On Friday night, history was made at the United Center.
And the game that set the record for the Chicago Blackhawks perfectly captured why this team has yet to lose in regulation through 17 games.
The Sharks came out with a physical, attacking first period that ended with a late Patrick Marleau goal giving the visitors a 1-0 lead.
But the final 40 minutes were dominated by the Blackhawks.
Chicago was credited with 23 shots in the final two periods and took control of the ice. Viktor Stalberg got the Hawks on the board with his fourth goal of the season late in the second, a period in which San Jose only put six shots on net and the Hawks killed two penalties.
In the third, the Hawks were once again short-handed twice in the first six minutes. But the attacking penalty kill paid off when Brandon Saad beat Antti Niemi. It was the first short-handed goal of Saad’s young career, and also his first game-winner.
And that is what made this game a perfect way for these Blackhawks to set an NHL record.
The two goals in the game came from players that aren’t household names. Not only was Saad credited with the game-winner, but he had three hits and two takeaways in the game as well.
In net, the team’s would-be back-up netminder stayed undefeated (in regulation or overtime); Ray Emery made 26 saves, including 13 in the final period, to improve to 7-0-0 to begin the year.
Chicago’s penalty kill was perfect once again, and continued to rely heavily on Michael Frolik and Marcus Kruger. Frolik skate 5:01 short-handed in the game, and Kruger contributed 4:02 to the kill while Jonathan Toews was only needed for 2:06 short-handed in the game.
For his part, however, Toews continued to dominate at the dot. The Blackhawks captain won 15 of 19 faceoffs.
In the second period, coach Joel Quenneville began mixing up the lines and it paid off. Andrew Shaw played a fantastic game and was credited with four hits and a takeaway, but was sent to the penalty box in the closing seconds after a dangerous hit from behind on Joe Pavelski.
The hit, right in front of the Sharks’ bench, was followed by Ryan Clowe leaving the bench to defend Pavelski. He was given a minor penalty for roughing and a 10-minute misconduct; there was a large rip in Shaw’s sweater as he skated to the penalty box.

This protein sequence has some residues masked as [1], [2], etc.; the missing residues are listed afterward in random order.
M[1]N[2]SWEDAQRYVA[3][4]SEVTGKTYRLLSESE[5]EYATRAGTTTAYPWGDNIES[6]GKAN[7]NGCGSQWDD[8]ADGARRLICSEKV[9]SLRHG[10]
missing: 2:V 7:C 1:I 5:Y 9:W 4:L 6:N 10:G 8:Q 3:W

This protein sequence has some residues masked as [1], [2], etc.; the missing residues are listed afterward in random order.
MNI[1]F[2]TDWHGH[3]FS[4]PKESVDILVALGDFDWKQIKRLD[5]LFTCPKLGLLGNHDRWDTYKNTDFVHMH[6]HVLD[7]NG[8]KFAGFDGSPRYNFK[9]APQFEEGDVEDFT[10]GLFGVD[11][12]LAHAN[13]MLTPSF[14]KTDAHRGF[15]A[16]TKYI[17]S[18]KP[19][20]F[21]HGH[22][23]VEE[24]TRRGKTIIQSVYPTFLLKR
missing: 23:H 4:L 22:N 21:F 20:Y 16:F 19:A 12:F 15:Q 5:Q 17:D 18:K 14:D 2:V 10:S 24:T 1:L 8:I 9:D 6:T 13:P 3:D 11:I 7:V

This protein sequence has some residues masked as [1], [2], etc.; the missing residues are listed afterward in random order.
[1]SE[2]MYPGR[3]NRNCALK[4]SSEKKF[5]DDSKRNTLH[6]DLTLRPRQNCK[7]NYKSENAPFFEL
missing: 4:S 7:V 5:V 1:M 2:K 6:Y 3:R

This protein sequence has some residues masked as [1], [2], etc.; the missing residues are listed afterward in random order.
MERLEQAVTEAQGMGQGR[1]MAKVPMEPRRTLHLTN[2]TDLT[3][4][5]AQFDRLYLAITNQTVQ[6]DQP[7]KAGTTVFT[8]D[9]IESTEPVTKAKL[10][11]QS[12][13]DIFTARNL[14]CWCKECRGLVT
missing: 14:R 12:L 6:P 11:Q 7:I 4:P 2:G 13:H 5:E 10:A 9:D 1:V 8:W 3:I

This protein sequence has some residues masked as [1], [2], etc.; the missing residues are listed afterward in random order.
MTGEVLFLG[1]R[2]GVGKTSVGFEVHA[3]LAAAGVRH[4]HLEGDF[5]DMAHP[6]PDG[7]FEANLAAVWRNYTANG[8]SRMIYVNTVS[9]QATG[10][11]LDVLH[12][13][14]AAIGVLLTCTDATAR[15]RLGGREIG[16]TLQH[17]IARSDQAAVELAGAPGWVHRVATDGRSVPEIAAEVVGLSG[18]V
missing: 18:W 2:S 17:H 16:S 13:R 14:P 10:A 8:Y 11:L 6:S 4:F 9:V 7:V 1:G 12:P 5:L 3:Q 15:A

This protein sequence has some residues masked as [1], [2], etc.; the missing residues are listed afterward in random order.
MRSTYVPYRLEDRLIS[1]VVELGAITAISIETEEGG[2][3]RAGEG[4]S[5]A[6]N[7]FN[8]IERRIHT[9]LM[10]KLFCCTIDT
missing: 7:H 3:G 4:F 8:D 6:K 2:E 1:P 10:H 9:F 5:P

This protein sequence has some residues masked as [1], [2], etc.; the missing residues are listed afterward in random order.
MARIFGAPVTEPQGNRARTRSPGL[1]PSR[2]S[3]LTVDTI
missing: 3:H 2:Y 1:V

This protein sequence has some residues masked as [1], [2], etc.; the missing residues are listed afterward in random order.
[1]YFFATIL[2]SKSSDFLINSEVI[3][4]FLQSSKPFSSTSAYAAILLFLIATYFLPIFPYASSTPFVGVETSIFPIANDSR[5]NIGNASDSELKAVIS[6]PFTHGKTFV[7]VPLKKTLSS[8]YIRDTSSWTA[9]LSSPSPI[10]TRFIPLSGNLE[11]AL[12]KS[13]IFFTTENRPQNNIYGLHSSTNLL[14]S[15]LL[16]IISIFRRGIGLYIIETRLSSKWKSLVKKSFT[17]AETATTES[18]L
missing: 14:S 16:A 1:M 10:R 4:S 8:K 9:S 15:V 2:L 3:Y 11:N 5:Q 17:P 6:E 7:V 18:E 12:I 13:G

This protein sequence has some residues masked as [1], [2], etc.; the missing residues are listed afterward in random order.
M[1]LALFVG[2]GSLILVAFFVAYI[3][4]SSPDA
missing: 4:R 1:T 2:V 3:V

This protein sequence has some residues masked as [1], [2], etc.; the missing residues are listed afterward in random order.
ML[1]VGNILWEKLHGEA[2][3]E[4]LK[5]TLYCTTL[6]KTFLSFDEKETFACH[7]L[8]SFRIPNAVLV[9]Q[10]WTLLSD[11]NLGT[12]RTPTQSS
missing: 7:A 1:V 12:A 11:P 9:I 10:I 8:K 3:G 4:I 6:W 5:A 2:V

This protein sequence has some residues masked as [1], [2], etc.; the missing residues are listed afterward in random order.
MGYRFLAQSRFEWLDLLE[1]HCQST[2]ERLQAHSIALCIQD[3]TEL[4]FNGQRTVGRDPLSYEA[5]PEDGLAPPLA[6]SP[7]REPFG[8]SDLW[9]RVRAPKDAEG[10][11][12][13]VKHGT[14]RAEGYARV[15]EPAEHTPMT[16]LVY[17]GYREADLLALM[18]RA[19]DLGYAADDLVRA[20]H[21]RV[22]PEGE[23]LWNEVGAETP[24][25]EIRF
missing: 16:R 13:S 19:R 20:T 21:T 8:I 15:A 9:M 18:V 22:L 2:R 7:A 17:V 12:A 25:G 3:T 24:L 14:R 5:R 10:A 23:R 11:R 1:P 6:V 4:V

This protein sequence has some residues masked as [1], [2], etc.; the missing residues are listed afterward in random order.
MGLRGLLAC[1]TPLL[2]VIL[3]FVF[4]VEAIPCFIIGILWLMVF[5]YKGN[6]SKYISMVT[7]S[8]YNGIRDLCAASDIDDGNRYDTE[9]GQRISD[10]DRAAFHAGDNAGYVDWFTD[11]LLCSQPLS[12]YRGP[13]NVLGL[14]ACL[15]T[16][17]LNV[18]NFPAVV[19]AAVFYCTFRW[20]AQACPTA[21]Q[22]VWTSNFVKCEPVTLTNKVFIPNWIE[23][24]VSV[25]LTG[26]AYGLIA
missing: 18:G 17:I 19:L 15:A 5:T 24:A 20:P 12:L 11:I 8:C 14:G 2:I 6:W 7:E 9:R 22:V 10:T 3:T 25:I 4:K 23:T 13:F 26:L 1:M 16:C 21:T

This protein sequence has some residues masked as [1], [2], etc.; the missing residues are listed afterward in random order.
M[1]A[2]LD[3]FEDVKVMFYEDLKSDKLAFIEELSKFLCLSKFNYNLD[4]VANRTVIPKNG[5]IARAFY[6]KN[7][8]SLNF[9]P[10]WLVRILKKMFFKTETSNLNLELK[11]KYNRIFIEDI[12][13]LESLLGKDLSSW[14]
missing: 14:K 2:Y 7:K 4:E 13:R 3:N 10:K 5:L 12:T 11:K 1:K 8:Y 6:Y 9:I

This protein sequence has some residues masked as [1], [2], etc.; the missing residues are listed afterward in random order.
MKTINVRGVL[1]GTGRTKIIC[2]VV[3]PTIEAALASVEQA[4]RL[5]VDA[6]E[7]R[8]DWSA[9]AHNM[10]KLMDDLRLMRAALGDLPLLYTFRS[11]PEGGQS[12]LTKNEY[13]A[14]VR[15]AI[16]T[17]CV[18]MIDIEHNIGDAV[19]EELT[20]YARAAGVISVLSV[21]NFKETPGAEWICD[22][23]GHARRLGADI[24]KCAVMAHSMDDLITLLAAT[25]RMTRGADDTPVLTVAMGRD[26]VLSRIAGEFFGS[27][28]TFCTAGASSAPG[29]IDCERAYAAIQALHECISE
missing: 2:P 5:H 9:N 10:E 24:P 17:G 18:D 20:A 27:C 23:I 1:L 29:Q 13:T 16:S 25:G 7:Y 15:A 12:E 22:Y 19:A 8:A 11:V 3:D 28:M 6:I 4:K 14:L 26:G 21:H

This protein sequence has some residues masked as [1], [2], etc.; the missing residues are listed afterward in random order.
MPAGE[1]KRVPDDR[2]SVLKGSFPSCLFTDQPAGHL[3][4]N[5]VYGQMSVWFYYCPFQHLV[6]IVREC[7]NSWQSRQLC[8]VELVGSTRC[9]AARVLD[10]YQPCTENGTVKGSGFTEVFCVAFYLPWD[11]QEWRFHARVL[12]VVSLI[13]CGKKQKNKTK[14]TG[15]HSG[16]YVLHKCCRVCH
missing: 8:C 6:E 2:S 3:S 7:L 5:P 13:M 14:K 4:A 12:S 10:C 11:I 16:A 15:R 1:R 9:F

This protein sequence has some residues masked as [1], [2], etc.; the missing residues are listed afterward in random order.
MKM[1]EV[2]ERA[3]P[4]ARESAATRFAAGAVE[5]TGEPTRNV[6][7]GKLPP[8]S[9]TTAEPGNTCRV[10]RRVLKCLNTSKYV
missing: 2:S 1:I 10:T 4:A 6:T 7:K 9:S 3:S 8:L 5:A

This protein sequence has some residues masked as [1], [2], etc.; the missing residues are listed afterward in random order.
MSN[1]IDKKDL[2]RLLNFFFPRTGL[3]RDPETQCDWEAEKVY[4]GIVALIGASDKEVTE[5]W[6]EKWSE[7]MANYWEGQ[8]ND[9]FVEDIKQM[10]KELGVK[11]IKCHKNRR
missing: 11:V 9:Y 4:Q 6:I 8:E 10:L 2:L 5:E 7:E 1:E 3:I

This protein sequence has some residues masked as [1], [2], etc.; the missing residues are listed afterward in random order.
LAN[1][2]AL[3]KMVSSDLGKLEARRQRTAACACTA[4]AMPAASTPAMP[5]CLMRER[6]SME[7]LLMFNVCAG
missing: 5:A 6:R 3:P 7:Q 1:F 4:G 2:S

There were outstanding performances all over the roster from the Hawks.
Patrick Kane, who assisted on Stalberg’s goal, was fierce on the forecheck and was credited with a team-leading three takeaways in the game. Kane has now registered a point in all but two of the Hawks games this year.
On the blue line, Quenneville was once again able to spread out the ice time effectively and it paid off. Duncan Keith led all Chicago defensemen in ice time, but only skated 22:29 in the game. Keith was credited with a secondary assist on Saad’s game-winner.
Johnny Oduya, who skated 20:13 in the victory, played a marvelous game. He was credited with three hits, three blocked shots and the secondary assist on Stalberg’s goal. Brent Seabrook played 21:17 and had two hits and two blocked shots in his return from a… lower-body… injury. And Niklas Hjalmarsson was credited with two blocked shots and one hit in 20:51 on the night.
Chicago killed all four San Jose power plays in the game, improving their perfect mark against the Sharks to 11 penalties successfully killed in three games. In the Sharks’ other 13 games, they’ve scored 14 powerplay goals in 67 chances (20.9 percent).
Dan Carcillo returned from injury in the game as well, and led the team with five hits in only 8:20 on the ice.
One number that was noticeable, though, was the ice time for Dave Bolland in the game. Bolland was limited to only 11:37 and won six of 10 faceoffs. After the game, Quenneville told the media that Bolland is day-to-day with an upper-body injury.
The Hawks are having fun on the ice, and it shows. They’ve played a tough early schedule and have dominated.
And now, these Blackhawks are in the record books.